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Should Ireland introduce fixed term parliaments of four years duration?


RobertW

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Should Ireland have a fixed term parliament with elections held every four years (instead of every five)?

Such an act was recently introduced in the UK under the fixed term parliaments act 2011.

Fixed-term Parliaments Act 2011 - Wikipedia, the free encyclopedia

Introducing a fixed term parliament would remove the right of the Taoiseach to call an election at a time of his choosing. This, I believe, should not be the prerogative of any member of any TD.

Secondly I believe a four year term is just about right from which a new government must be formed and/or seek a new mandate. Five year parliaments should be a thing of the past as such long terms were introduced at a time of when the world moved at a much slower pace. Longer 5 year parliaments also only suit politicians in power with large majorities.

Obviously there would have to be some sort of in-built mechanism to dissolve the Dáil (with an early general election) in the event of a no confidence in the government motion passing.

I would also add in the fact that no new government can be formed without a general election. . . In other words Labour wouldn't be able to do what they did in 1994 and switch sides from FF to FG without an election.
 


stringjack

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Introducing a fixed term parliament would remove the right of the Taoiseach to call an election at a time of his choosing. This, I believe, should not be the prerogative of any member of any TD.
Obviously there would have to be some sort of in-built mechanism to dissolve the Dáil (with an early general election) in the event of a no confidence in the government motion passing.

I would also add in the fact that no new government can be formed without a general election. . . In other words Labour wouldn't be able to do what they did in 1994 and switch sides from FF to FG without an election.
As far as I can see, these are simply contradictory imperatives. (What's to stop a government voting no confidence in itself?)
 

ruserious

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No, imagine of the last Dáil was only in year one when the Cowen government came to what it was.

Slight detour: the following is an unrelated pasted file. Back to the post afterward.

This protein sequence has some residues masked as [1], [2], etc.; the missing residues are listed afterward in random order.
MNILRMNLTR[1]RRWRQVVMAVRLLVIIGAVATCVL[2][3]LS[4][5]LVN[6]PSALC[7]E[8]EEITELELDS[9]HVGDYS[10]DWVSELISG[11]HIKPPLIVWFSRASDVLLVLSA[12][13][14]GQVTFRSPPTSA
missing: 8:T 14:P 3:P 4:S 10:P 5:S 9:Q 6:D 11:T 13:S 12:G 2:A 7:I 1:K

QED.
 

RobertW

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As far as I can see, these are simply contradictory imperatives. (What's to stop a government voting no confidence in itself?)
Ok fair point. . . I'd concede on that.

Perhaps allowing a maximum of two governments in a specific Dáil term. It's an unusual occurrence I suppose.
 

RobertW

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No, imagine of the last Dáil was only in year one when the Cowen government came to what it was.
QED.
Cowens government fell as he couldn't command a majority in the Dáil . . . Such a scenario would still exist.
 

ruserious

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Cowens government fell as he couldn't command a majority in the Dáil . . . Such a scenario would still exist.
Yes and if there was a fixed term parliament, we would be made to suffer him trying to form a government which would have to last the full 4 years.
 

RobertW

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Yes and if there was a fixed term parliament, we would be made to suffer him trying to form a government which would have to last the full 4 years.
No. . If you read the opening post I stated that where a government has lost a motion of no confidence an early election should be called.
 

ruserious

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No. . If you read the opening post I stated that where a government has lost a motion of no confidence an early election should be called.
Because that is so different from now?
 

GJG

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Ok fair point. . . I'd concede on that.

Perhaps allowing a maximum of two governments in a specific Dáil term. It's an unusual occurrence I suppose.
Totally agree on fixed terms. Why should the government in power have the right to manipulate the election date to try to maximise electoral advantage?

The issue of a manipulated loss of confidence in the Dáil can be dealt with easily; Allow unscheduled elections if the President cannot find any party leader who can command a majority, but the scheduled election would go ahead as scheduled anyway, when it's due. Any party playing politics with that would expect to be punished at the polls, so they would be unlikely to do it too often.

As for four/five years, I hear what you are saying about things moving faster, but things move slowly too. Look at the US, where the president is on a four-year cycle. They spend the whole time electioneering, and very little governing, although mid-term elections make this worse. We have equivalents in Euro and local elections, I suppose.

Some policies take years to come to fruition (for better or worse), five years means there is a greater chance that the right people get the blame/credit.
 

moralhazard77